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Housed within the walls of the innovative I.M. Pei designed school in North Dallas is more than 12,000 square feet of “maker space” for STEM and innovative designs and thinking, and many leading educators are taking notice.

These spaces have been turning heads and creating discussions in public and Independent schools nationwide, and many administrators are taking time to travel to Parish Episcopal School in Dallas to see these spaces in action and bring ideas back to their own schools. From the CEO of the National Math and Science initiative to leaders of top independent schools, Parish is excited to share these facilities and discuss future ideas.

The emphasis that Parish Episcopal School puts on STEM – Science, Technology, Engineering and Math - provides inspiration and resources for all students in PreK – 12th grade, and the three spaces they have dedicated reinforce their commitment to this initiative.

In the fall of 2013, Parish celebrated the opening of its hands-on, learning kitchen – The Fleeger Family Kitchen. As part of the Beasley STEM Center, the kitchen serves every Hillcrest campus student (PreK – 2nd grade) in their daily learning experiences. Their traditional disciplines are combined with creativity, collaboration and critical thinking skills in the technologically enhanced facility.  The Nausler Family Garden, also a part of the Beasley STEM Center, opened in the spring of 2014. The garden offers an environmental testing ground for seeds, sunlight and plants which yield useable fruits and vegetables, planted and tended by PreK – 2nd grade students.

 

In the awe-inspiring Design Den, Upper School and Middle School students can work toward building an entry in the NASA Human Exploration Rover Challenge, qualifying for regionals in the FIRST® LEGO® League robotics competition or reaching the semifinals of the Dallas BEST™ robotics tournament. The Design Den is equipped with a welding shed, 3D printer, a new ShopBot CNC Router for prototypes, and countless materials and tools for student use.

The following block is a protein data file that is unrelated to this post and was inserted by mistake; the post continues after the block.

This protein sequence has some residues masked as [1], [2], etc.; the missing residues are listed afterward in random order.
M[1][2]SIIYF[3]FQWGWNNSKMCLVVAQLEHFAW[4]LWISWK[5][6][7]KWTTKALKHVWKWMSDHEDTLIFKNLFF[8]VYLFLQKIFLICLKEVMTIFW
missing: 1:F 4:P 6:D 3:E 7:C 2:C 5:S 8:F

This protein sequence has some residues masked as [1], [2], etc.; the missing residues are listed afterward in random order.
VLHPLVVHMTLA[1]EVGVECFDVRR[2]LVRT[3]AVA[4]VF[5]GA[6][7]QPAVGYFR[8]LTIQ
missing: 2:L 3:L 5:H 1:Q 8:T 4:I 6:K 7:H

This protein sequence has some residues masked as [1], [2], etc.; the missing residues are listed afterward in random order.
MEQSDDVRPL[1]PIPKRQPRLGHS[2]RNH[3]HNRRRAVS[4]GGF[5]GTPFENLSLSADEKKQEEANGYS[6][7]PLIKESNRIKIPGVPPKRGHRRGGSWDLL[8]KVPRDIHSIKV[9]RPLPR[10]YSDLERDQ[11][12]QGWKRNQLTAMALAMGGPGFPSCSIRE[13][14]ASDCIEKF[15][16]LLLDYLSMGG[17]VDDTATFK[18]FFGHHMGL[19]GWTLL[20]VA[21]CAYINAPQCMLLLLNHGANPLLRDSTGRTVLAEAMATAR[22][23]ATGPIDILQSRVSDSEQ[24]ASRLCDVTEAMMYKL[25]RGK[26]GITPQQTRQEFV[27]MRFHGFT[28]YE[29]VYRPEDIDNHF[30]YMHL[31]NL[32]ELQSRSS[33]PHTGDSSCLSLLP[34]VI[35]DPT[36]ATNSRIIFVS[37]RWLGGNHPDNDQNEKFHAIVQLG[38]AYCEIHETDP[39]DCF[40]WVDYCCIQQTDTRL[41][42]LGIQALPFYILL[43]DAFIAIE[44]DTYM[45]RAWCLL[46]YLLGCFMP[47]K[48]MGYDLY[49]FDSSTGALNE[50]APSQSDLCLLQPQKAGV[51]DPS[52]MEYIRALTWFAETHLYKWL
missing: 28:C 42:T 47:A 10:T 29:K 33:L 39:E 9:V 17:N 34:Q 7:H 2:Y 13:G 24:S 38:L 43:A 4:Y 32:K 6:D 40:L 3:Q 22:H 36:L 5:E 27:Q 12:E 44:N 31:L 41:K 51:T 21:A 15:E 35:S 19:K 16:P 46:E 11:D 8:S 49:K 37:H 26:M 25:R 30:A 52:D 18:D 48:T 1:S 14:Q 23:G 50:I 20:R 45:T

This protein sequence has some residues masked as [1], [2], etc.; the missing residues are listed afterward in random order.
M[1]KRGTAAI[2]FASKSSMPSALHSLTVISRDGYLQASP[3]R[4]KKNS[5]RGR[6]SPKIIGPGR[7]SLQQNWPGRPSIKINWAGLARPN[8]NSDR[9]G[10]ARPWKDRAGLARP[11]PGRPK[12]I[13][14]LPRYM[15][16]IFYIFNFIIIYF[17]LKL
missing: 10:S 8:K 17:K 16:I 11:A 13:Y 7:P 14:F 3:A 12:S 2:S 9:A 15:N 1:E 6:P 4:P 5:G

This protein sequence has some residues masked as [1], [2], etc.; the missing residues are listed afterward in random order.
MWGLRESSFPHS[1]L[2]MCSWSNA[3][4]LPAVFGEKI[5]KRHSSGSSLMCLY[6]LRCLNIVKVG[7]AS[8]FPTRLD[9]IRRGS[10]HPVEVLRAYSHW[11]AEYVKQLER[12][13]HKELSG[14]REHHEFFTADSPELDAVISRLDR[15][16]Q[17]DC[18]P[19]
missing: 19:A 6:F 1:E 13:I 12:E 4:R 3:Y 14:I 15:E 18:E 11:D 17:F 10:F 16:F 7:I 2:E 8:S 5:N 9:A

When students became more invested and involved in the classes offered in these spaces, Parish built a third space to meet the increasing demand for STEM programs – the Little Den on the lower level of the Midway campus.

As STEM initiatives are implemented in many schools nationwide, Parish developed a program for their earliest learners to develop a solid foundation. This forward thinking model was created to prepare their students who are looking to gain the competitive edge needed in today’s technologically driven world. STEM is embedded across all divisions providing what the school describes as “more opportunities for relevant hands-on applications, ensuring that Parish graduates will be the innovative doctors, scientists, engineers and entrepreneurs of the 21st century.” When Parish looked to expand its programs, it turned toward Stanford University's Hasso Plattner Institute of Design, which has been recognized for introducing the problem-solving concept known as "design-thinking" to educators and students.

Dave Monaco, Parish’s Allen Meyer Family Head of School, has a solid commitment to the learning philosophies implemented at Parish and affords Parish’s faculty to visit places such as Stanford, Georgia Tech’s Invention Studio and the Oshman Engineering Design Kitchen at Rice University to further their own strategies for implementing STEM-thinking throughout the Parish curriculum, and not just in STEM-based classes.

The design-thinking, maker-space programs weave together traditional classroom learning with hands-on curiosity. Students working in the Parish, Inc. class, which gives Middle School students an opportunity to develop business plans, work on product prototypes to take to market. Art students use the welding shed for metal sculptures, and aspiring fashion designers use the space to sew fabrics and create costumes.

In the Little Den, 3rd graders have been building the obstacles for their miniature golf course holes. After designing the obstacles, they have been in the shop using the band saws and drill/screw drivers.

With design thinking, potential solutions of products, processes or services can take the form of brainstorming sessions, making model prototypes using simple materials like white boards, markers or computers, and ideas can be adjusted quickly based on group feedback.

Parish continues to develop new tools and spaces to stay steps ahead of the ever changing STEM landscape, and to be innovative to ensure the positive future of STEM education. It’s Monaco’s goal that Parish students have a front row seat to that future, and he looks forward to welcoming many more visitors to tour the STEM facilities this year.

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